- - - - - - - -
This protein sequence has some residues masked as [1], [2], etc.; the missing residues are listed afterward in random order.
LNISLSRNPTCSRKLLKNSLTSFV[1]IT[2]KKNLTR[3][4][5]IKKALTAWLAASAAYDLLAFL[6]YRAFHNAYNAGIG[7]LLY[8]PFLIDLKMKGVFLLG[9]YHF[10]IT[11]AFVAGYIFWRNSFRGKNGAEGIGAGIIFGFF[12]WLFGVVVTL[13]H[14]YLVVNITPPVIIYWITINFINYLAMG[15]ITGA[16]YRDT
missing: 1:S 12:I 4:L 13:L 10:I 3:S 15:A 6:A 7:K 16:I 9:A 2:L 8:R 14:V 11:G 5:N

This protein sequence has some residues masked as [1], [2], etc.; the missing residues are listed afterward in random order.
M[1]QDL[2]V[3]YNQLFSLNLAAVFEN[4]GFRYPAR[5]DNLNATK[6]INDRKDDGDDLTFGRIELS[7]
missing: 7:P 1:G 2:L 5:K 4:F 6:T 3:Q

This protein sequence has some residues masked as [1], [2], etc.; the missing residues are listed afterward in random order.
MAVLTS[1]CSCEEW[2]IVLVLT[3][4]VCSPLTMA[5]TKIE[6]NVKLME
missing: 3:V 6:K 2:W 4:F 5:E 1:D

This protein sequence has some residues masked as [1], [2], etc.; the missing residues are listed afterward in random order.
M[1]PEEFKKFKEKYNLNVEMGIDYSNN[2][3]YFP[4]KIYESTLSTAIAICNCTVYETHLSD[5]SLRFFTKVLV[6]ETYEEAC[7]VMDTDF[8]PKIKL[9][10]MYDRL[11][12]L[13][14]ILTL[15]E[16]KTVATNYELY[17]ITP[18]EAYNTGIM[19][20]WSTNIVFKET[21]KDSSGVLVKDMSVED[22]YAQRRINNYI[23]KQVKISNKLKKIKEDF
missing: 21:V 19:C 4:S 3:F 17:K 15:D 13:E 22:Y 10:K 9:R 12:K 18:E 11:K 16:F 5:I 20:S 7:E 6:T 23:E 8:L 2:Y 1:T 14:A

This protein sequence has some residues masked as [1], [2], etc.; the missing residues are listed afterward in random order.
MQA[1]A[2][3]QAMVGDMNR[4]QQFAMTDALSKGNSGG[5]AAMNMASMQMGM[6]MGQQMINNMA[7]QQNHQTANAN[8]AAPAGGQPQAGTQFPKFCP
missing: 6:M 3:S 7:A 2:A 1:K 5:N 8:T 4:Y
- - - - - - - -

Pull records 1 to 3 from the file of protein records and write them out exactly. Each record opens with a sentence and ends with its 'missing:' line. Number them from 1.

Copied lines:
This protein sequence has some residues masked as [1], [2], etc.; the missing residues are listed afterward in random order.
LNISLSRNPTCSRKLLKNSLTSFV[1]IT[2]KKNLTR[3][4][5]IKKALTAWLAASAAYDLLAFL[6]YRAFHNAYNAGIG[7]LLY[8]PFLIDLKMKGVFLLG[9]YHF[10]IT[11]AFVAGYIFWRNSFRGKNGAEGIGAGIIFGFF[12]WLFGVVVTL[13]H[14]YLVVNITPPVIIYWITINFINYLAMG[15]ITGA[16]YRDT
missing: 1:S 12:I 4:L 13:L 10:I 3:S 15:A 6:A 7:K 16:I 9:A 2:L 8:R 14:V 11:G 5:N

This protein sequence has some residues masked as [1], [2], etc.; the missing residues are listed afterward in random order.
M[1]QDL[2]V[3]YNQLFSLNLAAVFEN[4]GFRYPAR[5]DNLNATK[6]INDRKDDGDDLTFGRIELS[7]
missing: 7:P 1:G 2:L 5:K 4:F 6:T 3:Q

This protein sequence has some residues masked as [1], [2], etc.; the missing residues are listed afterward in random order.
MAVLTS[1]CSCEEW[2]IVLVLT[3][4]VCSPLTMA[5]TKIE[6]NVKLME
missing: 3:V 6:K 2:W 4:F 5:E 1:D